The Outsiders The Outsiders discussion


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Why the title "The Outsiders?"

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Stephen No one in the book uses the term "outsiders" to describe the Greasers or the Socs.

Ponyboy, Darry and Sodapop all have each other. In a slightly more remote way, all the Greasers have each other. If anyone felt isolated to me it was some of the Socs.

I've read a few articles and reviews and none of them have shed any light on why that particular title was chosen.

With many books, it's obvious where the title comes from. With others a bit of thinking makes it clear. In this case I've some theories but nothing is crushingly obvious to me.

Anyone see what I'm missing?


Brittany Even though the two main groups are the Greasers and Socs, the Socs are accepted in society. They are the upper class, the people with the most power. The Greasers on the other hand are the complete opposite. They are the lowest of the lower class, almost to the point of being homeless. Yes they do have each other, but in Society, they're the "Outsiders". Someone to frown upon, to look down to, to not trust. The police would take Dally into questioning regularly, just because he was a Greaser. The Greasers are cast out and left to bear the elements of life, while in any other situation they would've been given a helping hand.

I hope my rant helps


message 3: by Lia (new) - rated it 5 stars

Lia visibly the reason that the book is called the Outsiders is because they are considered outsiders from society


message 4: by LuLu (new) - added it

LuLu In the words of my sister, Mari. She thinks that the reason it was titles "The Outsiders" is because of Ponyboy and Johnny. They were different from everyone in the book. Mostly Ponyboy, well it seemed that he wanted out of the lifestyle along with Johnny.


Deanna Roberts Lia wrote: "visibly the reason that the book is called the Outsiders is because they are considered outsiders from society"

Yes, I completely agree, though they the greasers were acknowledged as greasers, they were still quite separate and never quite accepted for who they were. where as the socs were more like the popular kids at school who everyone adored.


Kristine i think it is called the outsiders because they were outcasts from society


Amina Not only are the Greasers treated like outcasts in society but I think Ponyboy felt his gang wasn't like typical Greasers.  Hence they were the outsiders in that too.


Elizabeth I think that it is broader than just the fact they were outcasts from society. I think the connotation can also be those who choose not to always live the normal life they were born into. There is a part of Ponyboy that is an outsider to the Greasers. We see that when he is talking to Cherry, or talking to Johnny about the Robert Frost poem. I think it's the idea that we are all sometimes outsiders. It just depends on who is telling the story. Really, like Ponyboy says, we all watch the same sunset, so maybe there are things that can be common for everyone. The idea that no one is actually an outsider.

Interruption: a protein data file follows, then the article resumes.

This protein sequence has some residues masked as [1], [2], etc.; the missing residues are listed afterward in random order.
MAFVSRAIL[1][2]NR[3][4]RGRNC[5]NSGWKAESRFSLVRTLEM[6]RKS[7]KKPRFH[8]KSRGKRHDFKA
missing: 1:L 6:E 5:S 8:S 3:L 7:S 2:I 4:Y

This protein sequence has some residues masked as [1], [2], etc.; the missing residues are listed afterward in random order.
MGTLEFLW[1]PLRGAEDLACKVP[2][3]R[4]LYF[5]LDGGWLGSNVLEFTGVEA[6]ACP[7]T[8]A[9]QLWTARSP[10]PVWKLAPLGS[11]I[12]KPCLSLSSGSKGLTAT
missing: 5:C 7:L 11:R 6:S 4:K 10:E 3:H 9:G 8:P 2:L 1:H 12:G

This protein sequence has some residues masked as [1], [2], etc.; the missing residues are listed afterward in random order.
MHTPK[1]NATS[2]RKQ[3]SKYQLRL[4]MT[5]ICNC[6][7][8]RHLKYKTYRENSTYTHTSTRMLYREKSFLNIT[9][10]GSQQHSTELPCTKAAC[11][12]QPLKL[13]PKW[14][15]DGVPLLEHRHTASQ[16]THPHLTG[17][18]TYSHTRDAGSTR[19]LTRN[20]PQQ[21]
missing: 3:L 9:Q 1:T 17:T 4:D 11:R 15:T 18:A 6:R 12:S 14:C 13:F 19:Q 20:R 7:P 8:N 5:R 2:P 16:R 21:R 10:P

Kayla K I think the title fits well with the book, because they try and get away and they see everything from a different prespective which is known as being an outsider.


message 10: by Stephen (last edited Jan 24, 2013 12:48PM) (new) - rated it 5 stars

Stephen Hmmm... I posed this question some time ago and so far no one has suggested MY pet theory (which is what I was kind of hoping for)

Since the book was written by a teen, about teens, the title came from the sense of alienation that almost ALL teens feel at some point. Generally when one is a teen, one starts defining themselves more as an individual and less as the child of someone. This alienation is really the feeling of being an outsider, so in some way, both the greasers AND the SOCs are outsiders. Trying to figure out where they belong in the world... or in the case of Dally, IF they belong in the world.

Does anyone agree?


Kathy This is just my opinion, but I think it's called that because the story's main characters generally originate from the "Greaser" gang. This gang, as opposed to the Socs are viewed as "outsiders" both in their community/school and in society as a whole.


Melissa I think they should have named it Greasers or something like that. But I kinda get why they named it the Outsiders


message 13: by Ernesto (new)

Ernesto Camacho The author named the book "The Outsiders" because the group (with ponyboy and sodapop..) were considered outcasts, as compared to the Socs. The meaning of the book is that, you shouldn't judge people by money (or race, color, religion, looks etc.) instead, you should first see their personality.